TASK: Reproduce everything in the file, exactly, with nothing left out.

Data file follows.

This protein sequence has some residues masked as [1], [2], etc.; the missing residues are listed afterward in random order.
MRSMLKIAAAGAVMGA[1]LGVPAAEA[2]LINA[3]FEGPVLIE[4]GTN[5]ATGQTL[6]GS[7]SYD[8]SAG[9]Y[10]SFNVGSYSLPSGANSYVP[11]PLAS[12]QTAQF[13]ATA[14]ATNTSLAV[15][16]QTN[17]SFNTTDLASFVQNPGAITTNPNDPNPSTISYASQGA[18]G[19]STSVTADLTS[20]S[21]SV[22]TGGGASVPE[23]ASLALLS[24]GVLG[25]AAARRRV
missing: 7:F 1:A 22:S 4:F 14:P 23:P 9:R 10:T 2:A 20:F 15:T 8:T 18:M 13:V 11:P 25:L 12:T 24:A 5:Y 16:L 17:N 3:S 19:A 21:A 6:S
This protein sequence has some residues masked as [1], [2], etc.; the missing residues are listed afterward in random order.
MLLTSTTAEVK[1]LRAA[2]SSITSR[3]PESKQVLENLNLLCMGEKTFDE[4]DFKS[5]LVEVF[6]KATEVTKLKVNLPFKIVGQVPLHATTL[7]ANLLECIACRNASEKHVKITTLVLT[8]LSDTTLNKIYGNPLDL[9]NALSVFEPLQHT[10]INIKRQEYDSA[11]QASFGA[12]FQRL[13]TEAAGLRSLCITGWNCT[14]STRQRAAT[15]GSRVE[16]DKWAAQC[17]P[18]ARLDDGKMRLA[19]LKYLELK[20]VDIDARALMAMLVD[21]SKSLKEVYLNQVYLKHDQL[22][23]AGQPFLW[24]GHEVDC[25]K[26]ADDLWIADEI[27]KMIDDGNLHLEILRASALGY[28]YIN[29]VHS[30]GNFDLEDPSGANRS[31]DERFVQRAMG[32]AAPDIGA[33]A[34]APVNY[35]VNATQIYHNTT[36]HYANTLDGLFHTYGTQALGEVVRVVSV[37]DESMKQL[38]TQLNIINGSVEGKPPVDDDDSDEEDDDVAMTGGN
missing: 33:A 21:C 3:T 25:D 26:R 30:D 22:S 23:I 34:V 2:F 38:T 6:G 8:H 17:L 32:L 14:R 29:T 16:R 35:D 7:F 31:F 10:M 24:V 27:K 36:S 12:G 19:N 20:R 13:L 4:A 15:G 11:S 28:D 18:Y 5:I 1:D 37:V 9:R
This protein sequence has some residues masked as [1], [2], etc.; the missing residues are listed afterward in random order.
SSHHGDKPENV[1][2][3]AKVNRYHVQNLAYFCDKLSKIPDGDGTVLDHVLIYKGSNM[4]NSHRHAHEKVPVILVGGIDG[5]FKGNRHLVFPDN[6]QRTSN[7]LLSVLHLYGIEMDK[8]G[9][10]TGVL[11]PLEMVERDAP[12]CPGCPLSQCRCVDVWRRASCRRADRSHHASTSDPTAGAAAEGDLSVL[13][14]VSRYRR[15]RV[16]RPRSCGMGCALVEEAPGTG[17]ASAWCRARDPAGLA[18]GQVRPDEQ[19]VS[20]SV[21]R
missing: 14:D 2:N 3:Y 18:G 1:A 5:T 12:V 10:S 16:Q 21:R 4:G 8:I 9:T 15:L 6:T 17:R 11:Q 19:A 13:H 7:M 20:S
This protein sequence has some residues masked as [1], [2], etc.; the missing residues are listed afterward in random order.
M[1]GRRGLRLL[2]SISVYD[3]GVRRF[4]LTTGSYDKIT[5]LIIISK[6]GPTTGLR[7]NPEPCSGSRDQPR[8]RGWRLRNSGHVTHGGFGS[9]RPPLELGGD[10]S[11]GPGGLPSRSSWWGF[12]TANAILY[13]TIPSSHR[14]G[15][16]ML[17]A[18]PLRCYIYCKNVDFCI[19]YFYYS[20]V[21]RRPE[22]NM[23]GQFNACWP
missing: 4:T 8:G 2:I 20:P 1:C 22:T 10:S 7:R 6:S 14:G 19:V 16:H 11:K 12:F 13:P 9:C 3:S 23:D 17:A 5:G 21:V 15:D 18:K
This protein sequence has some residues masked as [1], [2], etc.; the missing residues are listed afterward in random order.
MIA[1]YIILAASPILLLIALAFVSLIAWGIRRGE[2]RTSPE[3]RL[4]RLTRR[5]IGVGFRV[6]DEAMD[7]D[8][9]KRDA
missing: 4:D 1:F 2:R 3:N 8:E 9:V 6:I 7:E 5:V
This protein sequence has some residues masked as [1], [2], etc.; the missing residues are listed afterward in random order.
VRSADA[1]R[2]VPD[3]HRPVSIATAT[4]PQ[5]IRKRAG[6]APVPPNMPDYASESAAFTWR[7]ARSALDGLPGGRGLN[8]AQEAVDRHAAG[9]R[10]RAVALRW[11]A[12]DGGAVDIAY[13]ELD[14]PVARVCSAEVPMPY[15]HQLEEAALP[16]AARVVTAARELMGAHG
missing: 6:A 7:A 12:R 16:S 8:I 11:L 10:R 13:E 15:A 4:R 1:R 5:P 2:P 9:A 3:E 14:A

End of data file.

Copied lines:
This protein sequence has some residues masked as [1], [2], etc.; the missing residues are listed afterward in random order.
MRSMLKIAAAGAVMGA[1]LGVPAAEA[2]LINA[3]FEGPVLIE[4]GTN[5]ATGQTL[6]GS[7]SYD[8]SAG[9]Y[10]SFNVGSYSLPSGANSYVP[11]PLAS[12]QTAQF[13]ATA[14]ATNTSLAV[15][16]QTN[17]SFNTTDLASFVQNPGAITTNPNDPNPSTISYASQGA[18]G[19]STSVTADLTS[20]S[21]SV[22]TGGGASVPE[23]ASLALLS[24]GVLG[25]AAARRRV
missing: 7:F 1:A 22:S 4:F 14:P 23:P 9:R 10:T 2:A 20:F 15:T 8:T 18:M 13:V 11:P 25:L 12:T 24:A 5:Y 16:L 17:N 3:S 19:A 21:A 6:S
This protein sequence has some residues masked as [1], [2], etc.; the missing residues are listed afterward in random order.
MLLTSTTAEVK[1]LRAA[2]SSITSR[3]PESKQVLENLNLLCMGEKTFDE[4]DFKS[5]LVEVF[6]KATEVTKLKVNLPFKIVGQVPLHATTL[7]ANLLECIACRNASEKHVKITTLVLT[8]LSDTTLNKIYGNPLDL[9]NALSVFEPLQHT[10]INIKRQEYDSA[11]QASFGA[12]FQRL[13]TEAAGLRSLCITGWNCT[14]STRQRAAT[15]GSRVE[16]DKWAAQC[17]P[18]ARLDDGKMRLA[19]LKYLELK[20]VDIDARALMAMLVD[21]SKSLKEVYLNQVYLKHDQL[22][23]AGQPFLW[24]GHEVDC[25]K[26]ADDLWIADEI[27]KMIDDGNLHLEILRASALGY[28]YIN[29]VHS[30]GNFDLEDPSGANRS[31]DERFVQRAMG[32]AAPDIGA[33]A[34]APVNY[35]VNATQIYHNTT[36]HYANTLDGLFHTYGTQALGEVVRVVSV[37]DESMKQL[38]TQLNIINGSVEGKPPVDDDDSDEEDDDVAMTGGN
missing: 33:A 21:C 3:T 25:D 26:R 30:D 22:S 23:I 34:V 2:F 38:T 6:G 8:H 17:L 32:L 14:R 29:T 16:R 35:D 7:F 31:F 10:M 24:V 27:K 36:S 12:G 19:N 20:R 13:L 4:A 15:G 11:S 28:D 18:Y 5:I 1:D 37:V 9:R
This protein sequence has some residues masked as [1], [2], etc.; the missing residues are listed afterward in random order.
SSHHGDKPENV[1][2][3]AKVNRYHVQNLAYFCDKLSKIPDGDGTVLDHVLIYKGSNM[4]NSHRHAHEKVPVILVGGIDG[5]FKGNRHLVFPDN[6]QRTSN[7]LLSVLHLYGIEMDK[8]G[9][10]TGVL[11]PLEMVERDAP[12]CPGCPLSQCRCVDVWRRASCRRADRSHHASTSDPTAGAAAEGDLSVL[13][14]VSRYRR[15]RV[16]RPRSCGMGCALVEEAPGTG[17]ASAWCRARDPAGLA[18]GQVRPDEQ[19]VS[20]SV[21]R
missing: 14:D 2:N 3:Y 18:G 1:A 5:T 12:V 10:S 16:Q 21:R 4:G 8:I 9:T 15:L 6:T 17:R 11:Q 19:A 13:H 7:M 20:S
This protein sequence has some residues masked as [1], [2], etc.; the missing residues are listed afterward in random order.
M[1]GRRGLRLL[2]SISVYD[3]GVRRF[4]LTTGSYDKIT[5]LIIISK[6]GPTTGLR[7]NPEPCSGSRDQPR[8]RGWRLRNSGHVTHGGFGS[9]RPPLELGGD[10]S[11]GPGGLPSRSSWWGF[12]TANAILY[13]TIPSSHR[14]G[15][16]ML[17]A[18]PLRCYIYCKNVDFCI[19]YFYYS[20]V[21]RRPE[22]NM[23]GQFNACWP
missing: 4:T 8:G 2:I 20:P 1:C 22:T 10:S 7:R 6:S 14:G 19:V 16:H 11:K 12:F 13:P 9:C 3:S 23:D 17:A 5:G 21:V 15:D 18:K
This protein sequence has some residues masked as [1], [2], etc.; the missing residues are listed afterward in random order.
MIA[1]YIILAASPILLLIALAFVSLIAWGIRRGE[2]RTSPE[3]RL[4]RLTRR[5]IGVGFRV[6]DEAMD[7]D[8][9]KRDA
missing: 4:D 1:F 2:R 3:N 8:E 9:V 6:I 7:E 5:V
This protein sequence has some residues masked as [1], [2], etc.; the missing residues are listed afterward in random order.
VRSADA[1]R[2]VPD[3]HRPVSIATAT[4]PQ[5]IRKRAG[6]APVPPNMPDYASESAAFTWR[7]ARSALDGLPGGRGLN[8]AQEAVDRHAAG[9]R[10]RAVALRW[11]A[12]DGGAVDIAY[13]ELD[14]PVARVCSAEVPMPY[15]HQLEEAALP[16]AARVVTAARELMGAHG
missing: 6:A 7:A 12:R 16:S 8:I 11:L 10:R 13:E 15:A 4:R 1:R 5:P 2:P 9:A 3:E 14:A